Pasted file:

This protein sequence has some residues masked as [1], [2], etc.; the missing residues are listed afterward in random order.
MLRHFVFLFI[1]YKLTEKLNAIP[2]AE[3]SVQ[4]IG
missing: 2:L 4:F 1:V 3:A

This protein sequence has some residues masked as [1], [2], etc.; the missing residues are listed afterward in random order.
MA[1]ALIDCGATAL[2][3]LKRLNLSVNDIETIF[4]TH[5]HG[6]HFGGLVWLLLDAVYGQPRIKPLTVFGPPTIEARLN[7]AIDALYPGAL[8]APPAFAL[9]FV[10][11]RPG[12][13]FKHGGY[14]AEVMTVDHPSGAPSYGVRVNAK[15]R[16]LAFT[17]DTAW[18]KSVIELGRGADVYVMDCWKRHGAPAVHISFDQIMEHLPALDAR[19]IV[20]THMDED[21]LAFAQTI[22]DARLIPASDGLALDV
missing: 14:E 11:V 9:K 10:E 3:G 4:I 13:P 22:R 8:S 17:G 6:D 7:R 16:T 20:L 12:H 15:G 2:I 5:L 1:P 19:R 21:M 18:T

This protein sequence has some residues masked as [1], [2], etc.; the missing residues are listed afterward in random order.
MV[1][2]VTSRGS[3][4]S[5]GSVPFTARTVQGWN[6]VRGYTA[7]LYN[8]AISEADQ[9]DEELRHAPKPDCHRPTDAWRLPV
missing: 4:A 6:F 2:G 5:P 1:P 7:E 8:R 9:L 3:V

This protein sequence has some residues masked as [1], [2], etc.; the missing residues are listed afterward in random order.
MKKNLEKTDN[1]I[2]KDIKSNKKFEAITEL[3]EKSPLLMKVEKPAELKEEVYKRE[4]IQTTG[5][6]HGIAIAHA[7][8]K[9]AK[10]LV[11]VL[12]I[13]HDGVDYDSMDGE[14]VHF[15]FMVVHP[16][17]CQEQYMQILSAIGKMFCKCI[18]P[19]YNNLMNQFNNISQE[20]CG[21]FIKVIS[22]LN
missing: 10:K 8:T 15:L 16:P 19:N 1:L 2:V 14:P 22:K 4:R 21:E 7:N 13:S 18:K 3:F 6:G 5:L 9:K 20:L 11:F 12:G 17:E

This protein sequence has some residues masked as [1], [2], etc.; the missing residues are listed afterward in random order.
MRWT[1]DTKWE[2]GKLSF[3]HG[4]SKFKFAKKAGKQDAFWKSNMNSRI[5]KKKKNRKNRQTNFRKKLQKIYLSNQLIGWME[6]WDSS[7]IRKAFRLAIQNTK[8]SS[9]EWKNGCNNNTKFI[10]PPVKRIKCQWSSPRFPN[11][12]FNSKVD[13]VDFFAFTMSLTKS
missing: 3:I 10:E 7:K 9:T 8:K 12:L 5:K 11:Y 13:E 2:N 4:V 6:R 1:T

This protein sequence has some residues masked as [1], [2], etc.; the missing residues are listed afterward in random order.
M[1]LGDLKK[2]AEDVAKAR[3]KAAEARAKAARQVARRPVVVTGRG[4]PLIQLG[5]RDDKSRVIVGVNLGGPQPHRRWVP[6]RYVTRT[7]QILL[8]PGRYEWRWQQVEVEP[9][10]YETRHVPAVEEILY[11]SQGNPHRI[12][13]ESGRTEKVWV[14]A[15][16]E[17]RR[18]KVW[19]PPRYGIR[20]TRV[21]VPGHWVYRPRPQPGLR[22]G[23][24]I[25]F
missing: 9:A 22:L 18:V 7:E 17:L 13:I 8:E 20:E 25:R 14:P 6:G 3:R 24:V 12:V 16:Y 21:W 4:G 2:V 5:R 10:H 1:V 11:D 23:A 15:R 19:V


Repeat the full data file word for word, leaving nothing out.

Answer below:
This protein sequence has some residues masked as [1], [2], etc.; the missing residues are listed afterward in random order.
MLRHFVFLFI[1]YKLTEKLNAIP[2]AE[3]SVQ[4]IG
missing: 2:L 4:F 1:V 3:A

This protein sequence has some residues masked as [1], [2], etc.; the missing residues are listed afterward in random order.
MA[1]ALIDCGATAL[2][3]LKRLNLSVNDIETIF[4]TH[5]HG[6]HFGGLVWLLLDAVYGQPRIKPLTVFGPPTIEARLN[7]AIDALYPGAL[8]APPAFAL[9]FV[10][11]RPG[12][13]FKHGGY[14]AEVMTVDHPSGAPSYGVRVNAK[15]R[16]LAFT[17]DTAW[18]KSVIELGRGADVYVMDCWKRHGAPAVHISFDQIMEHLPALDAR[19]IV[20]THMDED[21]LAFAQTI[22]DARLIPASDGLALDV
missing: 14:E 11:V 9:K 10:E 3:G 4:I 13:P 22:R 8:S 17:G 6:D 7:R 16:T 20:L 12:H 15:G 2:I 5:L 1:P 19:R 21:M 18:T

This protein sequence has some residues masked as [1], [2], etc.; the missing residues are listed afterward in random order.
MV[1][2]VTSRGS[3][4]S[5]GSVPFTARTVQGWN[6]VRGYTA[7]LYN[8]AISEADQ[9]DEELRHAPKPDCHRPTDAWRLPV
missing: 4:A 6:F 2:G 5:P 1:P 7:E 8:R 9:L 3:V

This protein sequence has some residues masked as [1], [2], etc.; the missing residues are listed afterward in random order.
MKKNLEKTDN[1]I[2]KDIKSNKKFEAITEL[3]EKSPLLMKVEKPAELKEEVYKRE[4]IQTTG[5][6]HGIAIAHA[7][8]K[9]AK[10]LV[11]VL[12]I[13]HDGVDYDSMDGE[14]VHF[15]FMVVHP[16][17]CQEQYMQILSAIGKMFCKCI[18]P[19]YNNLMNQFNNISQE[20]CG[21]FIKVIS[22]LN
missing: 10:K 8:T 15:L 16:P 19:N 1:L 2:V 14:P 22:K 4:R 21:E 7:N 13:S 18:K 3:F 6:G 5:L 9:K 20:L 11:F 12:G 17:E

This protein sequence has some residues masked as [1], [2], etc.; the missing residues are listed afterward in random order.
MRWT[1]DTKWE[2]GKLSF[3]HG[4]SKFKFAKKAGKQDAFWKSNMNSRI[5]KKKKNRKNRQTNFRKKLQKIYLSNQLIGWME[6]WDSS[7]IRKAFRLAIQNTK[8]SS[9]EWKNGCNNNTKFI[10]PPVKRIKCQWSSPRFPN[11][12]FNSKVD[13]VDFFAFTMSLTKS
missing: 3:I 10:E 7:K 9:T 8:K 12:L 5:K 11:Y 13:E 2:N 4:V 6:R 1:T

This protein sequence has some residues masked as [1], [2], etc.; the missing residues are listed afterward in random order.
M[1]LGDLKK[2]AEDVAKAR[3]KAAEARAKAARQVARRPVVVTGRG[4]PLIQLG[5]RDDKSRVIVGVNLGGPQPHRRWVP[6]RYVTRT[7]QILL[8]PGRYEWRWQQVEVEP[9][10]YETRHVPAVEEILY[11]SQGNPHRI[12][13]ESGRTEKVWV[14]A[15][16]E[17]RR[18]KVW[19]PPRYGIR[20]TRV[21]VPGHWVYRPRPQPGLR[22]G[23][24]I[25]F
missing: 9:A 22:L 18:V 7:E 17:L 13:I 8:E 20:E 25:R 14:P 6:G 3:R 24:V 12:V 16:Y 21:W 4:G 2:V 5:R 10:H 1:V 11:D 23:A 15:R 19:V